Macroscopic characteristic assessments in fruit crops including mango typically require the presence of fruit. However, in the off-fruiting season, they still need to differentiate among those cultivars. Leaf microscopic and molecular characteristics can be used despite in off-fruiting season.  The stomatal patterning is variable among species, but it is regulated by a mechanism that sustains a minimum of one cell spacing between stomata.  Mango stomata were deep placed below the epidermis and presented only in the lower surface of a leaf (abaxial). They were anomocytic type. Their frequency was high, and their sizes were small, which allowed for immediate responses to prevent water loss.  Mango palisade cells, lie between the upper and lower epidermis, contain plentiful chloroplasts which response to light intensity. Palisade ratio was not varied based on geographical variation.  Mango leaf is netted veins pattern; major veins branch from the main ribs and subdivide into finer veinlets.
Leaf constant numbers could be used as distinguished characteristics of the plant. The results indicated that there were statistically significant differences in stomatal number and veinlet termination number among M. indica cultivars. Microscopic characteristic, as a supporting evidence, in combination with macroscopic and molecular characteristics was able to use as a helpful tool for more accurate identification.
Mango is a tropial diploid fruit crop (2n = 40 chromosomes), its genome size is about 4.39 × 10 8 base pairs.  Many AG, GA, AC, and CA dinucleotide repeat sequences were possible to exist in the mango genome because that repeat primer produced larger number of bands and polymorphic fragments.  GA and GT dinucleotide repeat sequences were also plenty present in the mango genome which could be effective to evaluate mango genetic diversity.  GACT and GGAT tetranucleotide repeat sequences were also found in the mango genome. In this study, most of the AG, GA, and TG dinucleotide repeat sequences and GGAT tetranucleotide repeat sequences were also successful in amplifying bands. The average polymorphic percentage (82.05%) in this study was higher than the other ISSR markers among mango cultivars in India (71.06%) and China (56.79%). , Although ISSR marker provided highly polymorphic percentage among these selected Thai mango cultivars, the number of total fragments amplified was relatively low. This might be because of electrophoretic gel types or staining technique influencing both number of total amplified band and polymorphic percentage detected. Polyacrylamide gel with silver staining may give more resolution.  No ISSR primer amplified a unique band pattern among M. indica cultivars. RAPD primer was alike; it was not amplified a unique band pattern also.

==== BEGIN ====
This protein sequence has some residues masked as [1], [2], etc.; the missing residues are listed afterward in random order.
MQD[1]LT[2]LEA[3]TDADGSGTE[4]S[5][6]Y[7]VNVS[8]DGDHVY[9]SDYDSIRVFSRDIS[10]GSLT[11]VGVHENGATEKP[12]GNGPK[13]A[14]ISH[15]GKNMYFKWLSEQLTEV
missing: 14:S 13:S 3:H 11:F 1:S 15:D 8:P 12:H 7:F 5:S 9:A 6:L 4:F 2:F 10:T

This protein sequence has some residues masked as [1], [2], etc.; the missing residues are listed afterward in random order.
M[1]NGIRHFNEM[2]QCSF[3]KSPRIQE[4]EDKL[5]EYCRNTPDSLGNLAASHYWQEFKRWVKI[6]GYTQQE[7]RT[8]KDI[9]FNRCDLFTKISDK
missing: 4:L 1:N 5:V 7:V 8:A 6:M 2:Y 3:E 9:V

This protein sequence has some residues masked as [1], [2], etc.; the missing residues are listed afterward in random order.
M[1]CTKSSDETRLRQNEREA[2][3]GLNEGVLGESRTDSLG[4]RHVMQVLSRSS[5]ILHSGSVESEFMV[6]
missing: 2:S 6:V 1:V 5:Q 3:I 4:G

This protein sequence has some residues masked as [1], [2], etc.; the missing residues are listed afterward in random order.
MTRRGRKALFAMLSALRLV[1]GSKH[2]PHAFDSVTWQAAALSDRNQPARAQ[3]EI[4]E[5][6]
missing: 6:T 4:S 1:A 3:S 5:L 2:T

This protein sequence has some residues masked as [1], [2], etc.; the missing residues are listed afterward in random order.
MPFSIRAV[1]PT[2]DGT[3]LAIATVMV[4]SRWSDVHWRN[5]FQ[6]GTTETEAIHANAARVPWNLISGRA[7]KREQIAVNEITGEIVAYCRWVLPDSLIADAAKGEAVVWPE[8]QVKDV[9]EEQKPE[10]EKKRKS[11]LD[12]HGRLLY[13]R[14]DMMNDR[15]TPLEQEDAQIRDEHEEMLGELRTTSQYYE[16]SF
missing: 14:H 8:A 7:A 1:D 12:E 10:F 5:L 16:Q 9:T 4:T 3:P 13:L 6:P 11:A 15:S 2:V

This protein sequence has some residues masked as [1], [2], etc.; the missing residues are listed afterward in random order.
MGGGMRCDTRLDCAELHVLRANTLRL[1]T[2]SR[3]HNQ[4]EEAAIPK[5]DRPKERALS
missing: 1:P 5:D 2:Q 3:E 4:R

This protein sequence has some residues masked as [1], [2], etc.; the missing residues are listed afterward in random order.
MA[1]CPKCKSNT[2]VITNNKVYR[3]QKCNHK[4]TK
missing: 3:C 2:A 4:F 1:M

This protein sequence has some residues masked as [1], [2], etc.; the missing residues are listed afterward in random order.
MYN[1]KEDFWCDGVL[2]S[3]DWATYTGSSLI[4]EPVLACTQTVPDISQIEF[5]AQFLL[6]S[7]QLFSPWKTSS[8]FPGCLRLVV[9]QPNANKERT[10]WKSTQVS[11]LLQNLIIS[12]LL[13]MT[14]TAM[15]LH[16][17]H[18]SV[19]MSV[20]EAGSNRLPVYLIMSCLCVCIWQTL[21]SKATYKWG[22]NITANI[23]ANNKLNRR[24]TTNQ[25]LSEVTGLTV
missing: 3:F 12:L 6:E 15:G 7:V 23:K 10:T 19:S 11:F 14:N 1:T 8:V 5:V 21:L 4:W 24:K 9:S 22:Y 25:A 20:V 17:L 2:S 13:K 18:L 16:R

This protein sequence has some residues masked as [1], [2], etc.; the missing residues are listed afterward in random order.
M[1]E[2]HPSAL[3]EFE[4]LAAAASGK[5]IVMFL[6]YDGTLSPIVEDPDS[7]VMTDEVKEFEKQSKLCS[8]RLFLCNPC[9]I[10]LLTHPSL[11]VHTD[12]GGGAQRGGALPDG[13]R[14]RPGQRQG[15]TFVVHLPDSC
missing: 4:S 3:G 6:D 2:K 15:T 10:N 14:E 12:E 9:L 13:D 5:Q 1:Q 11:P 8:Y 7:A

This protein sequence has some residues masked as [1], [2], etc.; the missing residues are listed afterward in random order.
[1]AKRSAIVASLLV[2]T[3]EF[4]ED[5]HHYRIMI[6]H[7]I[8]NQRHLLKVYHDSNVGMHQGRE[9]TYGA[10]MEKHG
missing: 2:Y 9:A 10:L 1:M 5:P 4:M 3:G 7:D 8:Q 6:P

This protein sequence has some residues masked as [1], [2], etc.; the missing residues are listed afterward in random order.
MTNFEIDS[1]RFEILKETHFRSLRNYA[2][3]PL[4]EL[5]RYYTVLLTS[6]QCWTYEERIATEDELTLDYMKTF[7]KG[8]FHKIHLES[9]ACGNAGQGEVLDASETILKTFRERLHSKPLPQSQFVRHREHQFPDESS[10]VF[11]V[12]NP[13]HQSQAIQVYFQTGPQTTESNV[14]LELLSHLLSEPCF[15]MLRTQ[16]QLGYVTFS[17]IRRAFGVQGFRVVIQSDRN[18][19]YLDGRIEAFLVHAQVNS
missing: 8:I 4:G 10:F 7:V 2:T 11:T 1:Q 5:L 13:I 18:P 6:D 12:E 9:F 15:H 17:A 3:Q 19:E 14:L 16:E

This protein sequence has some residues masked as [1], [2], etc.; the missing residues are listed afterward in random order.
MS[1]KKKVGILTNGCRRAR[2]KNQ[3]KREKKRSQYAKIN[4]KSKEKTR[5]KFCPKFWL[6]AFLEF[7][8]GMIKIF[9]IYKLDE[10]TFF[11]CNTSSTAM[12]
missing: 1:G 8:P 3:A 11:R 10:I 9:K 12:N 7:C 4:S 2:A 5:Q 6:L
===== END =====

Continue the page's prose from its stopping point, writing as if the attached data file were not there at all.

| Conclusion|| |
This research revealed the macroscopic, microscopic, and molecular characteristics of selected 17 Thai mango cultivars. Macroscopic characters together with the dendrogram were sufficient to support dendrogram. ISSR had a potential to identify among 17 Thai mango cultivars. The dendrogram showed two major clusters. The cluster I was composed of 10 M. indica cultivars from three macroscopic characteristic groups; Nang klang wan group ("Nga Khao," "Nang klang wan," "Mahacharnok"); Namdokmai group ("Khiaoyai," "Mankhunsi," "Namdokmai"); Okrong group, ("Kaemdaeng," "Okrong," "Chok Anan," "Raet"). The highest genetic similarity of 0.6985 in the cluster I was found between "Nga Khao" (Nang klang wan group) and "Nang klang wan" (Nang klang wan group); whereas, the lowest genetic similarity of 0.1576 was found between "Namdokmai" (Namdokmai group) and "Raet" (Okrong group). The cluster II consisted of 7 cultivars from 3 macroscopic characteristic groups, Roundish group ("Talapnak"), Keao group ("Kaeo," "Phetbanlat," "Nongsaeng"), and Khiaosawoey group ("Tongdam," "Khiaosawoey," "Falan"). The highest genetic similarity of 0.6397 in the cluster II was found between "Khiaosawoey" (Khiaosawoey group) and "Falan" (Khiaosawoey group); whereas, the lowest genetic similarity of 0.2544 was found between "Kaeo" (Kaeo group) and "Talapnak" (Roundish group).